By­ford toots horn over sub­way re­pairs, but com­muters de­cry de­lays

New York Daily News - - FRONT PAGE - BY DAN RIVOLI With Kerry Burke and Ju­lianna Her­nan­dez

Fed up with be­ing jammed in like sar­dines on over­crowded trains? Tired of won­der­ing if the sta­tion ceil­ing will fall on you? Bugged over con­duc­tors say­ing your train is de­layed be­cause of who knows what the heck up ahead?

Buck up, cus­tomers! The MTA says the sub­way is get­ting bet­ter.

“We are be­gin­ning to turn the cor­ner,” NYC Tran­sit Pres­i­dent Andy By­ford de­clared Mon­day at an MTA board meet­ing as his staffers of­fered up a slew of num­bers and statis­tics to show how they’re fix­ing the trains.

MTA crews have sealed 2,000 ceil­ing leaks. They’ve cleared 340 miles of drains. They’ve vac­u­umed up 285 miles of track — that’s less than half the sys­tem’s to­tal track­age, but the MTA says that its vac­uum trains at least hit ev­ery sta­tion.

But rid­ers — “cus­tomers,” to MTA bosses — aren’t notic­ing any im­prove­ment yet.

“Re­ally?” said Mike Basil, 37, an au­toworker from Brook­lyn who waited pa­tiently Mon­day night for an R train in Bay Ridge. “Noth­ing seems to be fixed,” said Basil. “Have they rid­den the sub­way?”

“I don’t know what sub­way they’re rid­ing,” said Anita Stu­art, 57, a typ­ist from the Bronx as she boarded a Man­hat­tan-bound D train at 36th St. in Brook­lyn. “The de­lays are still here. You look at the clocks that say [a train will ar­rive in] one minute. But 10 min­utes later, there is no train.”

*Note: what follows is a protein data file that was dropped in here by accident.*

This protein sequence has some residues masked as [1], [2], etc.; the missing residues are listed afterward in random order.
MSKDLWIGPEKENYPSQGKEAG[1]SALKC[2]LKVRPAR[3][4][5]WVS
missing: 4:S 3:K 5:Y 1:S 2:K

Even as he touted the sys­tem’s im­prove­ments, By­ford con­ceded that MTA cus­tomers are still un­happy.

“We are as frus­trated as any­one that we’re not yet see­ing the sea change, the break­through in per­for­mance, that we all know that we have to have,” he con­ceded. “We’re go­ing to stick at it.” The MTA’s se­nior vice pres­i­dent of sub­ways, Sally Li­br­era, out­lined some of the work com­pleted by crews since Gov. Cuomo de­clared a state of emer­gency on the sub­ways in June 2017.

Crews have fixed more than 13,000 track de­fects and in­stalled 30 miles of new rail. They’ve in­spected sig­nals at 11,000 lo­ca­tions in the sys­tem, and cleaned 8,7000 in­su­lated joints on sig­nal wiring.

Me­chan­i­cal sys­tems on more than 1,600 train cars — a quar­ter of the fleet — were re­paired. In­spec­tions were com­pleted on all 6,418 sub­way cars, and 800 doors got up­grades.

The re­sult: cus­tomers faced shorter waits on sub­way plat­forms — in June, waits av­er­aged one minute and 11 sec­onds.

The data “show that we have turned the cor­ner on our wors­en­ing re­li­a­bil­ity,” Li­br­era said.

“We know that we haven’t won it back yet and that we have more to do … We’re not declar­ing vic­tory to­day by any means,” she added.

But not ev­ery­thing is rosy, MTA data show.

Ma­jor in­ci­dents in­volv­ing at least 50 trains are vir­tu­ally un­changed. In Au­gust 2017, there were 63 such in­ci­dents. In Au­gust 2018, there were 62 — a drop of one.

Carl Weis­brod, an MTA board mem­ber ap­pointed by Mayor de Bla­sio, said the in­ten­sive re­pairs have at least sta­bi­lized the sub­way’s woes.

But he said the data touted by By­ford and other MTA staff show only a “mar­ginal im­prove­ment.”

Many rid­ers don’t even see mar­ginal changes.

“There’s still a sig­nif­i­cant amount of de­lays,” said Flora Choi, 30, an artist ot look­ing for­ward to the shut­down of the L train next year.

“I feel like a lot of New York­ers learn to live with it,” Choi said.

NYC Tran­sit Pres­i­dent Andy By­ford says sub­ways are get­ting bet­ter. Most straphang­ers, how­ever, would beg to dif­fer.

It feels like sar­dine city to straphang­ers, no mat­ter what NYC Tran­sit Prez Andy By­ford (be­low) says.

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